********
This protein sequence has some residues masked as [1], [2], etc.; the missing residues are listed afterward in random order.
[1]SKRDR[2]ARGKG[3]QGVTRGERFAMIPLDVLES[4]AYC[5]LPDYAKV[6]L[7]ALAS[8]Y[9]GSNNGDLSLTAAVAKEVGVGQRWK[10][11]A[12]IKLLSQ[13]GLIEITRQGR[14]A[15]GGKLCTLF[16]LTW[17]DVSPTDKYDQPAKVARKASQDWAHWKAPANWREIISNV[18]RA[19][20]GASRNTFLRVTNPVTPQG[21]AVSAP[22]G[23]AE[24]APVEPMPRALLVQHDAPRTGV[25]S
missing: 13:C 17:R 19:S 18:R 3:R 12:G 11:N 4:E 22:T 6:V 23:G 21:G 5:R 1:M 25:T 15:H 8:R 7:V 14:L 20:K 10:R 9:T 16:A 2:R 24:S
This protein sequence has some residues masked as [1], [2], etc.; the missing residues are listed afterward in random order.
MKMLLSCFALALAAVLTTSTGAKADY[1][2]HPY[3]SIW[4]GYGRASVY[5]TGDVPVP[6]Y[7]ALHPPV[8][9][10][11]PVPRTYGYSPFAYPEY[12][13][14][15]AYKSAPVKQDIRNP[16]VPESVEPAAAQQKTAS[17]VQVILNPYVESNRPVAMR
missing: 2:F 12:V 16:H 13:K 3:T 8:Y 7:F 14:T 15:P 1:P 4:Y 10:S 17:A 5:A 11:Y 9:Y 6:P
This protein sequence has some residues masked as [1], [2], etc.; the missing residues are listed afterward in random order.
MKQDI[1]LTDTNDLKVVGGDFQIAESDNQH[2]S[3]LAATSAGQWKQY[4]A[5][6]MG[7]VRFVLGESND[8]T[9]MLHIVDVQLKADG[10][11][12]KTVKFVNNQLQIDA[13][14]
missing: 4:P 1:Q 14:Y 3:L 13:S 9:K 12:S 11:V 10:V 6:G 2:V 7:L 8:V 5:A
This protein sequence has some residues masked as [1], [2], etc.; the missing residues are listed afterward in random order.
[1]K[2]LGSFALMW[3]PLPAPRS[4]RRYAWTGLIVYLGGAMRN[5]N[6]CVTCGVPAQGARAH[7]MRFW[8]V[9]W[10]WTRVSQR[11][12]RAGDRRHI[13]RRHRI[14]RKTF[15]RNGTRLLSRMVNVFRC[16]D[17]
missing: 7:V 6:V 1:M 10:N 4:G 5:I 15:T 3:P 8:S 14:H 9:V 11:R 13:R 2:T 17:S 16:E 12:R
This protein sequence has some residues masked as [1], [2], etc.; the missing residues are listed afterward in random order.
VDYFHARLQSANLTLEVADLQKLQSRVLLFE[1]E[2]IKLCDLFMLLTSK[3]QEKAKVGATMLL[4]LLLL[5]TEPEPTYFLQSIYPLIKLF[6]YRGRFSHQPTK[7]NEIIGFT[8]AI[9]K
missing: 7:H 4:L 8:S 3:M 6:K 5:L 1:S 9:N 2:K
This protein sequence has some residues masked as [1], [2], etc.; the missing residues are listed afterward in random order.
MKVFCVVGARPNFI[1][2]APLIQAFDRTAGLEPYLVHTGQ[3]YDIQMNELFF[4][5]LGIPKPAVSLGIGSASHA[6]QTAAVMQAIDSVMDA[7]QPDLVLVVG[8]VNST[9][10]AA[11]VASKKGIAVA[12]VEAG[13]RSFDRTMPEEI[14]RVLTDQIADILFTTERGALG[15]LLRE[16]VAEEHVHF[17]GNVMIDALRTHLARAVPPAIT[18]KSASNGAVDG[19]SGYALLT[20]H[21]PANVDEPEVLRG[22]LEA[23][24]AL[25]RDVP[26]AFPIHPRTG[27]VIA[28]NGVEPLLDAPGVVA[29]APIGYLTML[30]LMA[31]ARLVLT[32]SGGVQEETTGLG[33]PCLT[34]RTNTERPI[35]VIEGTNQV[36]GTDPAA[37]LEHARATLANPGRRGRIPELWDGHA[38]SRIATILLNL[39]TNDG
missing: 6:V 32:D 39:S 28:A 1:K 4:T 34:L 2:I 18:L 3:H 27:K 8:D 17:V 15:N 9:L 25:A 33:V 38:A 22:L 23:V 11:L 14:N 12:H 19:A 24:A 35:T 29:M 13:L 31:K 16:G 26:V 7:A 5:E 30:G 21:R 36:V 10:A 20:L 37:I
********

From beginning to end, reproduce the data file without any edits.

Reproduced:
This protein sequence has some residues masked as [1], [2], etc.; the missing residues are listed afterward in random order.
[1]SKRDR[2]ARGKG[3]QGVTRGERFAMIPLDVLES[4]AYC[5]LPDYAKV[6]L[7]ALAS[8]Y[9]GSNNGDLSLTAAVAKEVGVGQRWK[10][11]A[12]IKLLSQ[13]GLIEITRQGR[14]A[15]GGKLCTLF[16]LTW[17]DVSPTDKYDQPAKVARKASQDWAHWKAPANWREIISNV[18]RA[19][20]GASRNTFLRVTNPVTPQG[21]AVSAP[22]G[23]AE[24]APVEPMPRALLVQHDAPRTGV[25]S
missing: 13:C 17:R 19:S 18:R 3:R 12:G 11:N 4:E 22:T 6:V 23:G 21:G 5:R 1:M 25:T 15:H 8:R 7:V 14:L 20:K 10:R 9:T 16:A 2:R 24:S
This protein sequence has some residues masked as [1], [2], etc.; the missing residues are listed afterward in random order.
MKMLLSCFALALAAVLTTSTGAKADY[1][2]HPY[3]SIW[4]GYGRASVY[5]TGDVPVP[6]Y[7]ALHPPV[8][9][10][11]PVPRTYGYSPFAYPEY[12][13][14][15]AYKSAPVKQDIRNP[16]VPESVEPAAAQQKTAS[17]VQVILNPYVESNRPVAMR
missing: 2:F 12:V 16:H 13:K 3:T 8:Y 7:F 14:T 15:P 1:P 4:Y 10:S 17:A 5:A 11:Y 9:Y 6:P
This protein sequence has some residues masked as [1], [2], etc.; the missing residues are listed afterward in random order.
MKQDI[1]LTDTNDLKVVGGDFQIAESDNQH[2]S[3]LAATSAGQWKQY[4]A[5][6]MG[7]VRFVLGESND[8]T[9]MLHIVDVQLKADG[10][11][12]KTVKFVNNQLQIDA[13][14]
missing: 4:P 1:Q 14:Y 3:L 13:S 9:K 12:S 11:V 10:V 6:G 2:V 7:L 8:V 5:A
This protein sequence has some residues masked as [1], [2], etc.; the missing residues are listed afterward in random order.
[1]K[2]LGSFALMW[3]PLPAPRS[4]RRYAWTGLIVYLGGAMRN[5]N[6]CVTCGVPAQGARAH[7]MRFW[8]V[9]W[10]WTRVSQR[11][12]RAGDRRHI[13]RRHRI[14]RKTF[15]RNGTRLLSRMVNVFRC[16]D[17]
missing: 7:V 6:V 1:M 10:N 4:G 5:I 15:T 3:P 8:S 14:H 9:V 11:R 13:R 2:T 17:S 16:E 12:R
This protein sequence has some residues masked as [1], [2], etc.; the missing residues are listed afterward in random order.
VDYFHARLQSANLTLEVADLQKLQSRVLLFE[1]E[2]IKLCDLFMLLTSK[3]QEKAKVGATMLL[4]LLLL[5]TEPEPTYFLQSIYPLIKLF[6]YRGRFSHQPTK[7]NEIIGFT[8]AI[9]K
missing: 7:H 4:L 8:S 3:M 6:K 5:L 1:S 9:N 2:K
This protein sequence has some residues masked as [1], [2], etc.; the missing residues are listed afterward in random order.
MKVFCVVGARPNFI[1][2]APLIQAFDRTAGLEPYLVHTGQ[3]YDIQMNELFF[4][5]LGIPKPAVSLGIGSASHA[6]QTAAVMQAIDSVMDA[7]QPDLVLVVG[8]VNST[9][10]AA[11]VASKKGIAVA[12]VEAG[13]RSFDRTMPEEI[14]RVLTDQIADILFTTERGALG[15]LLRE[16]VAEEHVHF[17]GNVMIDALRTHLARAVPPAIT[18]KSASNGAVDG[19]SGYALLT[20]H[21]PANVDEPEVLRG[22]LEA[23][24]AL[25]RDVP[26]AFPIHPRTG[27]VIA[28]NGVEPLLDAPGVVA[29]APIGYLTML[30]LMA[31]ARLVLT[32]SGGVQEETTGLG[33]PCLT[34]RTNTERPI[35]VIEGTNQV[36]GTDPAA[37]LEHARATLANPGRRGRIPELWDGHA[38]SRIATILLNL[39]TNDG
missing: 6:V 32:D 39:S 28:A 1:K 4:T 34:L 2:I 18:L 3:H 27:K 8:D 17:V 15:N 9:L 25:A 33:V 38:A 22:L 23:V 11:L 14:N 12:H 19:A 24:A 35:T 29:M 13:L 31:K 16:G 26:V 7:A 5:E 30:G 21:R 36:V 10:A 20:L 37:I